Mr. Wm. H. Kennedy of 275 Florence street, harness maker, like his father David began life early, as it were. In the year 1868, when he was fourteen years of age, his mother died. After that the old home at Springtown, in Renfrew county, did not seem the same. The boy soon left home and went to the shanties where he drove a team.
When he was 20 he decided to get himself an occupation. At that time harness-making was a fine occupation. No good harness-maker need be out of a job. Somebody told the youth that John Jamieson of Lanark village wanted an apprentice. He went to Lanark and got the Job. Mr. Kennedy says that in the early seventies Lanark was a thriving village.
At that period (1876) Lanark had a population of 650, boasted sawmills and a woollen mill. The woollen factory employed about 50 hands. The woollen mill was run by Caldwell and Watchorn. The Caldwell family dominated Lanark at that time. They were large operators In lumber and also ran a large general store. Boyd Caldwell looked after the store. William and Alexander were chiefly concerned in the lumber operations.
Lanark, as Mr. Kennedy recalls was a pretty place. It was situated on both sides of the river Clyde and was only about 12 miles northeast of Perth, Lanark even In the early seventies had a dally mall.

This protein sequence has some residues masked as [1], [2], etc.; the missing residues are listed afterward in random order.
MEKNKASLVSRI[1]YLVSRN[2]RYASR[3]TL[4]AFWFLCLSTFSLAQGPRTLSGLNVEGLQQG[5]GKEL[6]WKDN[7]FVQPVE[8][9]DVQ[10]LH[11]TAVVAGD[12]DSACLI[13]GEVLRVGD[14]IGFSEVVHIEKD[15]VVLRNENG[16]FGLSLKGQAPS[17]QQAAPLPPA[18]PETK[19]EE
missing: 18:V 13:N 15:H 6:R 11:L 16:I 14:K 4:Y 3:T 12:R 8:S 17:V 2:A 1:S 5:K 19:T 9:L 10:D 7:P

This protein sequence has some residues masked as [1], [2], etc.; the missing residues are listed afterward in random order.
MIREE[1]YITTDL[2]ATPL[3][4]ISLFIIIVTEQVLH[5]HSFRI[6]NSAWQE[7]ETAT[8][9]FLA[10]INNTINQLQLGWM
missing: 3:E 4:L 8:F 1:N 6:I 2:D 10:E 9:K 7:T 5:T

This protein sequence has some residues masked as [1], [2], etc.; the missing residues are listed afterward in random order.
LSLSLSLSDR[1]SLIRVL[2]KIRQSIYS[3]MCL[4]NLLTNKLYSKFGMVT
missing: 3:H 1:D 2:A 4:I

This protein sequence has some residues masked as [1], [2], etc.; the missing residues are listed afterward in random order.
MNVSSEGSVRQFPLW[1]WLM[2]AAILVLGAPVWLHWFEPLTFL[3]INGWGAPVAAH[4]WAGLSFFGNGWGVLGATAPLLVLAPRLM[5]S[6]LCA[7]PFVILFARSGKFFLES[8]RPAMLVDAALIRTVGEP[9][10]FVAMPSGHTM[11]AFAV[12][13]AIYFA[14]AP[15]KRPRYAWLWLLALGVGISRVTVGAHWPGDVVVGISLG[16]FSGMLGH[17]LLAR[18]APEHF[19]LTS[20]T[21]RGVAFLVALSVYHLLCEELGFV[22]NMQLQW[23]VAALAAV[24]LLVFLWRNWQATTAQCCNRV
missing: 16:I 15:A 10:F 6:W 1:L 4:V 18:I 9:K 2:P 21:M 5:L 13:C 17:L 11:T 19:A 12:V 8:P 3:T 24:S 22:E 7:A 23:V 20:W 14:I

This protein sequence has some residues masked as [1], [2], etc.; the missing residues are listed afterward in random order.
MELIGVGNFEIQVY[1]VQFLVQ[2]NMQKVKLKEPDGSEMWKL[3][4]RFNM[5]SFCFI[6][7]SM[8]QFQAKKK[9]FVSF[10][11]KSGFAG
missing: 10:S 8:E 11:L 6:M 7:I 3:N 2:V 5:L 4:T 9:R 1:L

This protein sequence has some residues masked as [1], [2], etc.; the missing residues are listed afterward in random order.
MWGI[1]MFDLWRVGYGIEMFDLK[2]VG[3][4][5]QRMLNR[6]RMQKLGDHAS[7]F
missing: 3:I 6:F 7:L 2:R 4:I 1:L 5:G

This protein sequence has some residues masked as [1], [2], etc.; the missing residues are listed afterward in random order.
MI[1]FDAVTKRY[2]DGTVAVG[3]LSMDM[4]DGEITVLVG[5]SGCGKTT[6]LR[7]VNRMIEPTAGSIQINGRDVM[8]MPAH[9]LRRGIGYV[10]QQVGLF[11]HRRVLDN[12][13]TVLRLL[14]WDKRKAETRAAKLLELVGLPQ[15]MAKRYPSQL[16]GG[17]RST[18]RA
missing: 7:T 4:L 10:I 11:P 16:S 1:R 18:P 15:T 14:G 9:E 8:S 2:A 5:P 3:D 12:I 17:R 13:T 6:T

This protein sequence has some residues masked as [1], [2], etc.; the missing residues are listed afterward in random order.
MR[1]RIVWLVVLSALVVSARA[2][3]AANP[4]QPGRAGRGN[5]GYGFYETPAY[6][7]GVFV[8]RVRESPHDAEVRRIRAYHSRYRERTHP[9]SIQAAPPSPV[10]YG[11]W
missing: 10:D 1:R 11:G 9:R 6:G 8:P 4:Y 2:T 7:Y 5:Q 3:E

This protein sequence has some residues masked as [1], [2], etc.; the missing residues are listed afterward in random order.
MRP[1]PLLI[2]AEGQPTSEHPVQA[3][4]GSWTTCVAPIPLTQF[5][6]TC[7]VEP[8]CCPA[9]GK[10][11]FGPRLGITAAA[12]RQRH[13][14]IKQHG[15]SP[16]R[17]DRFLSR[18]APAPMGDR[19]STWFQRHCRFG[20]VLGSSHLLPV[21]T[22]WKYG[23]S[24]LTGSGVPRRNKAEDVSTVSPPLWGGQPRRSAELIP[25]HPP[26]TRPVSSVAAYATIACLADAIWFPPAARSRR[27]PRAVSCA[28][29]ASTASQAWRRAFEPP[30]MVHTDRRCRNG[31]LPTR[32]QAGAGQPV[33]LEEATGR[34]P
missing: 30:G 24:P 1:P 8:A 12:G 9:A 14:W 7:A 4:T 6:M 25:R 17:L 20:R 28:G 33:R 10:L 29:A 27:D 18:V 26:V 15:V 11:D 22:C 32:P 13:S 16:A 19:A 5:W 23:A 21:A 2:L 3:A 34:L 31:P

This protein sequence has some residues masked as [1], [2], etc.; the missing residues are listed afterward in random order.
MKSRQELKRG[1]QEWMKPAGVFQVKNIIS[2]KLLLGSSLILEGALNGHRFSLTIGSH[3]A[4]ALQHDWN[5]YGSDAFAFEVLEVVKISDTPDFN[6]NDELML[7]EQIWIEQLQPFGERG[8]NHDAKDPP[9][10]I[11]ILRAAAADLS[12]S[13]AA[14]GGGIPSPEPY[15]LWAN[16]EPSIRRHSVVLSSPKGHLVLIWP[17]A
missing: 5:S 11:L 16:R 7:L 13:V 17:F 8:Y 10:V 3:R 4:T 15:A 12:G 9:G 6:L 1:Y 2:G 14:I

Among the chief business men in Lanark were:
Robert Pollock, general store
Mair Holmes, general store
Wm. A. Field, cabinet maker and furniture
Andrew G. Craig, butcher
James Bowes, livery
Wm. Robertson, grocer and postmaster
Finley Sinclair, grocer
Wm. Smith, tanner
Robert Stead, photographer
Daniel Robertson, moulder
R. Pook, tailor
Robert Pringle, warper
Alex. Mclnnes, wagon maker
Hugh Johnson, sawmill
John Jamieson, harness maker
The school teachers of the village were:
Robert Peddit (grammar school),
Miss Jessie McLean,
Mrs. Allen Cullen.
The ministers were:
Rev. James Wilson, Church of Scotland;
Rev. Richard Lewis, Congregationalist;
Rev. Andrew Fisher, Anglican.
Soon after Mr. Kennedy had learned his trade, Mr. Jamieson, his boss, sold out and went to Dakota, Back to Ottawa Mr. Kennedy drifted to western Ontario but soon returned to Brockville and eventually to Smiths Falls where he took employ with M. J. Wilson, the harness maker. In 1905 Mr. Wilson moved to Ottawa and went into business here. Mr. Kennedy came with him. He stayed with the Wilson firm till it went out of business. He is now on the staff of the Hugh Carson Limited. It will thus be seen that while young David Kennedy’s cry was “Back to Bytown,” W. H. Kennedy’s was “Back to Ottawa.”